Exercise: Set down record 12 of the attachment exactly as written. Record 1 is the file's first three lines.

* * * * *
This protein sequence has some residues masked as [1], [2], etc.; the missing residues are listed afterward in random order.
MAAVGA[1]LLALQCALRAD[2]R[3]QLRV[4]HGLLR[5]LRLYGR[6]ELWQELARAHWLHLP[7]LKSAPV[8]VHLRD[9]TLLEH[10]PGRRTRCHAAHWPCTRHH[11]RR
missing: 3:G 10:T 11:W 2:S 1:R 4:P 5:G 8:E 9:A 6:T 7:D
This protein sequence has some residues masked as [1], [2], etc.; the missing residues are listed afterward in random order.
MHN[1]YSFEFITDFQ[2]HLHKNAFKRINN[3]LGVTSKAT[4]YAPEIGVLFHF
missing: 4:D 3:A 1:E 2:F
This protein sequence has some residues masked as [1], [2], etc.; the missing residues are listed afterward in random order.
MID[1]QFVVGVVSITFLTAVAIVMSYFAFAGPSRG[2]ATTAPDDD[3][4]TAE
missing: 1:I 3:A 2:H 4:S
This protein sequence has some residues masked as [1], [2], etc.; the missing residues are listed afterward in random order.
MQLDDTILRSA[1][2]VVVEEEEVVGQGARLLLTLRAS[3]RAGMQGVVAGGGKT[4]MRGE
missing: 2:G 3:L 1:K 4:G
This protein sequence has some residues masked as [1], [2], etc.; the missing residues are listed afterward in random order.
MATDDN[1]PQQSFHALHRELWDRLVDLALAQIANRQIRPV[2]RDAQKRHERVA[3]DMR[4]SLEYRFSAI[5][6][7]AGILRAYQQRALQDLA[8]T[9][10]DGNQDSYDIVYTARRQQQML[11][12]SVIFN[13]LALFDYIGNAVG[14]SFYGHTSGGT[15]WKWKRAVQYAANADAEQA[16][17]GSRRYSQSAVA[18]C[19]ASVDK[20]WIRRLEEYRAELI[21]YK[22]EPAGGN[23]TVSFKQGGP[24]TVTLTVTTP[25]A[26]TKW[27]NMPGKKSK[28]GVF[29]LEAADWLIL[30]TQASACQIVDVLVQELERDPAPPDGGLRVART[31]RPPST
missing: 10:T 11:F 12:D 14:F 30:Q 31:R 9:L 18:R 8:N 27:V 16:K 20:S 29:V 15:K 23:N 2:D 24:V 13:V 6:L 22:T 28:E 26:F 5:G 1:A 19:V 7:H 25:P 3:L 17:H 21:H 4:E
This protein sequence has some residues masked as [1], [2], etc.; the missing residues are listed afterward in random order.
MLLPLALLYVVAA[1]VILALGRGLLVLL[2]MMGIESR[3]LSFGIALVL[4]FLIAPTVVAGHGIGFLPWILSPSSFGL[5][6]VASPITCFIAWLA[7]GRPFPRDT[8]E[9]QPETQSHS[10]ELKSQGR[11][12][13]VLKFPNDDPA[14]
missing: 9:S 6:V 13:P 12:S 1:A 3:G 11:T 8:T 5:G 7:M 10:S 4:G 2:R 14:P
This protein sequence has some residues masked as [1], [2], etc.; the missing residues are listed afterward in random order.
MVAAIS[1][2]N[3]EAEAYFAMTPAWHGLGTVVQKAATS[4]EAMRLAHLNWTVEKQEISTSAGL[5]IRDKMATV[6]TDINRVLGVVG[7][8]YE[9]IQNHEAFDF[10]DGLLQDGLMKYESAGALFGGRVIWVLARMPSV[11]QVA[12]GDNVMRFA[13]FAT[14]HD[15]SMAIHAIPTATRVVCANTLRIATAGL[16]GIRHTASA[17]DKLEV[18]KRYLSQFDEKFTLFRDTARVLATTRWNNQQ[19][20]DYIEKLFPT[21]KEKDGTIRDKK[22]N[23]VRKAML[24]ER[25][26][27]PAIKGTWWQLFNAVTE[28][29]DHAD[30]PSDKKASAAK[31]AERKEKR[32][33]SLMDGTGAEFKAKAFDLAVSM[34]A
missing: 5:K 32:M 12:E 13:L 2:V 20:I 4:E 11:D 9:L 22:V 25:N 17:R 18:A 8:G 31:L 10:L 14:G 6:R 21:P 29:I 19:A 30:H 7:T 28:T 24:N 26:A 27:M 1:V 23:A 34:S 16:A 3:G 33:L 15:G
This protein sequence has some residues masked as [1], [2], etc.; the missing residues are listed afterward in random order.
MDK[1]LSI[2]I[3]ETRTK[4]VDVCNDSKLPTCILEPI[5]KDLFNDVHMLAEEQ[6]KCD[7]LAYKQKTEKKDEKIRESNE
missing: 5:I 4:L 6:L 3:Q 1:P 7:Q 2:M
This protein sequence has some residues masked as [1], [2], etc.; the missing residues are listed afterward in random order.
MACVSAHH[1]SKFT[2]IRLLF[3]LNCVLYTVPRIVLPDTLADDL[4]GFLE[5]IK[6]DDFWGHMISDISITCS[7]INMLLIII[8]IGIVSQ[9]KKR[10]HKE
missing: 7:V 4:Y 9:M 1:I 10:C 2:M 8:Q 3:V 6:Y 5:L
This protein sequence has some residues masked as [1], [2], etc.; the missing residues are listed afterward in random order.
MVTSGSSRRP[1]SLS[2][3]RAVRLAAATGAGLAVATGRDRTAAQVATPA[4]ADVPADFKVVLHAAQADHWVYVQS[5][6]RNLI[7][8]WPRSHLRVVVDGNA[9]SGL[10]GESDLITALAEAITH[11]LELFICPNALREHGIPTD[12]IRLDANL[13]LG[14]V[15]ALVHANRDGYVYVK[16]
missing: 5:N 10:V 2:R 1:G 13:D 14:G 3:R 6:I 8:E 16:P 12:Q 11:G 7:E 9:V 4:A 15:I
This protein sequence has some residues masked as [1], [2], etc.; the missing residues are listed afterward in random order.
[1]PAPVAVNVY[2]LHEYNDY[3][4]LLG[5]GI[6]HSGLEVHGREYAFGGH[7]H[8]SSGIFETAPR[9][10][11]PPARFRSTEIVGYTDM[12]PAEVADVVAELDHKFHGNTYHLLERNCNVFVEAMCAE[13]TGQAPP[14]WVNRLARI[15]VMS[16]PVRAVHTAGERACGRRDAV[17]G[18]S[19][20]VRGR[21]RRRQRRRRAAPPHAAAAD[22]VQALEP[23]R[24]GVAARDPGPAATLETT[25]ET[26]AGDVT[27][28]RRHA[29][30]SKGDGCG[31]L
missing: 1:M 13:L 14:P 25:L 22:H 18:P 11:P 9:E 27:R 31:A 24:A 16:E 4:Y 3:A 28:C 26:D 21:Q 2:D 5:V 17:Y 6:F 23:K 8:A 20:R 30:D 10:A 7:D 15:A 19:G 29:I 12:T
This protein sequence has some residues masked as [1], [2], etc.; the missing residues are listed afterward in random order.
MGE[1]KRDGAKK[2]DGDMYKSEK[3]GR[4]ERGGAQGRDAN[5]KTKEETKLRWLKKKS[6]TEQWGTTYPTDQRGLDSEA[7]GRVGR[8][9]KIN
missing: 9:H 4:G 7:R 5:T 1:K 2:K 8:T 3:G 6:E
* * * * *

This protein sequence has some residues masked as [1], [2], etc.; the missing residues are listed afterward in random order.
MGE[1]KRDGAKK[2]DGDMYKSEK[3]GR[4]ERGGAQGRDAN[5]KTKEETKLRWLKKKS[6]TEQWGTTYPTDQRGLDSEA[7]GRVGR[8][9]KIN
missing: 9:H 4:G 7:R 5:T 1:K 2:K 8:T 3:G 6:E